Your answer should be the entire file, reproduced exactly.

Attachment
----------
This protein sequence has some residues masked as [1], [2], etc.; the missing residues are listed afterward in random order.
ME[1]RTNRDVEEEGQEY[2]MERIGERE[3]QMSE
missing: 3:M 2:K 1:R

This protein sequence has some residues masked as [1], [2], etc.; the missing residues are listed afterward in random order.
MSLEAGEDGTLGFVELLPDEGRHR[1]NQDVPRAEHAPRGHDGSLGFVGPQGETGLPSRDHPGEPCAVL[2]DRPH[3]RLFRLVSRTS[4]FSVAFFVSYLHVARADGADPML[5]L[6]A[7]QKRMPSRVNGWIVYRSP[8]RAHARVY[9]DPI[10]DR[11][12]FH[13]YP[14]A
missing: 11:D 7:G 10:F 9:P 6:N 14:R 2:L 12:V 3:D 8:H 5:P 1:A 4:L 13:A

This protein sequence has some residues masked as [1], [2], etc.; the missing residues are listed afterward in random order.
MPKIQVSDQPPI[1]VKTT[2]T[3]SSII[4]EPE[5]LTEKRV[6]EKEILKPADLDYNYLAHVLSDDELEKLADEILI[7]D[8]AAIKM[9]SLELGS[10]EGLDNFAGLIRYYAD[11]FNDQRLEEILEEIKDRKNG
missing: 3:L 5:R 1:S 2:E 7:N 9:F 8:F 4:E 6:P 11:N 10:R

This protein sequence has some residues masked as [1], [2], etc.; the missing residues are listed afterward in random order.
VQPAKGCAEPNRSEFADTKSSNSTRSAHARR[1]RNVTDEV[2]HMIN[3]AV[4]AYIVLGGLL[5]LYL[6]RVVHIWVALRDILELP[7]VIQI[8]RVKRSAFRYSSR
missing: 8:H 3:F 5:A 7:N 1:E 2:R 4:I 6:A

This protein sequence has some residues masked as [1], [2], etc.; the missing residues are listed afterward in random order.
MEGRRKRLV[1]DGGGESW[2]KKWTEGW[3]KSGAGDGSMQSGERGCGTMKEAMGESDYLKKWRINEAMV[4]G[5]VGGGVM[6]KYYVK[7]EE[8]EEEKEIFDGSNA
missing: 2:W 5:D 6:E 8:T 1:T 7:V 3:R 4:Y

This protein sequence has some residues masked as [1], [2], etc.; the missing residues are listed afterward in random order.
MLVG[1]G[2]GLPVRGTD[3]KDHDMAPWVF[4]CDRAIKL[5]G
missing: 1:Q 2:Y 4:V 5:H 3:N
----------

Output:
This protein sequence has some residues masked as [1], [2], etc.; the missing residues are listed afterward in random order.
ME[1]RTNRDVEEEGQEY[2]MERIGERE[3]QMSE
missing: 3:M 2:K 1:R

This protein sequence has some residues masked as [1], [2], etc.; the missing residues are listed afterward in random order.
MSLEAGEDGTLGFVELLPDEGRHR[1]NQDVPRAEHAPRGHDGSLGFVGPQGETGLPSRDHPGEPCAVL[2]DRPH[3]RLFRLVSRTS[4]FSVAFFVSYLHVARADGADPML[5]L[6]A[7]QKRMPSRVNGWIVYRSP[8]RAHARVY[9]DPI[10]DR[11][12]FH[13]YP[14]A
missing: 11:D 7:G 10:F 9:P 6:N 14:R 2:L 12:V 3:D 8:H 5:P 1:A 4:L 13:A

This protein sequence has some residues masked as [1], [2], etc.; the missing residues are listed afterward in random order.
MPKIQVSDQPPI[1]VKTT[2]T[3]SSII[4]EPE[5]LTEKRV[6]EKEILKPADLDYNYLAHVLSDDELEKLADEILI[7]D[8]AAIKM[9]SLELGS[10]EGLDNFAGLIRYYAD[11]FNDQRLEEILEEIKDRKNG
missing: 3:L 5:R 1:S 2:E 7:N 9:F 8:F 4:E 6:P 11:N 10:R

This protein sequence has some residues masked as [1], [2], etc.; the missing residues are listed afterward in random order.
VQPAKGCAEPNRSEFADTKSSNSTRSAHARR[1]RNVTDEV[2]HMIN[3]AV[4]AYIVLGGLL[5]LYL[6]RVVHIWVALRDILELP[7]VIQI[8]RVKRSAFRYSSR
missing: 8:H 3:F 5:A 7:N 1:E 2:R 4:I 6:A

This protein sequence has some residues masked as [1], [2], etc.; the missing residues are listed afterward in random order.
MEGRRKRLV[1]DGGGESW[2]KKWTEGW[3]KSGAGDGSMQSGERGCGTMKEAMGESDYLKKWRINEAMV[4]G[5]VGGGVM[6]KYYVK[7]EE[8]EEEKEIFDGSNA
missing: 2:W 5:D 6:E 8:T 1:T 7:V 3:R 4:Y

This protein sequence has some residues masked as [1], [2], etc.; the missing residues are listed afterward in random order.
MLVG[1]G[2]GLPVRGTD[3]KDHDMAPWVF[4]CDRAIKL[5]G
missing: 1:Q 2:Y 4:V 5:H 3:N